Luxury Branding Below the Radar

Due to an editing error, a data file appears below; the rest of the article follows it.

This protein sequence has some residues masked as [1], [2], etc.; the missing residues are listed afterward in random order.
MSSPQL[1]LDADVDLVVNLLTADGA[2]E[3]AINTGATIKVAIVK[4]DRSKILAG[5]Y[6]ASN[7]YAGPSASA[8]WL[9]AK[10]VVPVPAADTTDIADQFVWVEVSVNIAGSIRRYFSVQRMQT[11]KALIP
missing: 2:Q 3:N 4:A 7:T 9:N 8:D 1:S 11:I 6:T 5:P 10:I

"Inconspicuous consumption"--elite consumers' affinity for discreet rather than traditionally branded luxuries--has become a global phenomenon. Work by researchers at Royal Holloway, University of London and elsewhere has identified two best practices that can help companies get out in front of the trend. Firms can redesign offerings to be less conspicuous; Louis Vuitton, Michael Kors, Tesla, and Audi, for example, have begun downsizing or even hiding their logos, while Tiffany has dropped the spelled-out brand name from its fashion jewelry line in favor of a simple "T." Companies can also rebrand around experience, artistry, or utility. For instance, Daimler still markets the Mercedes line in China but has also launched the subtler, all-electric Denza brand there; the hotel chain Jumeirah markets the unique qualities of each of its properties. This reprint contains three additional Idea Watch articles. "The Sorry State of Nonprofit Boards" is a visual presentation of survey results from nearly 1,000 nonprofit directors. Among the findings are that directors lack critical skills, boards lack formal processes, and upheaval is common. "What Your Firm Can Learn from Coworking Spaces" looks at new research showing that people thrive in shared office spaces, and why. "CEO Pay Can Drive Consumers' Decisions" describes experiments showing that people are more willing to buy from companies with CEO-to-worker pay ratios close to what they deem is fair.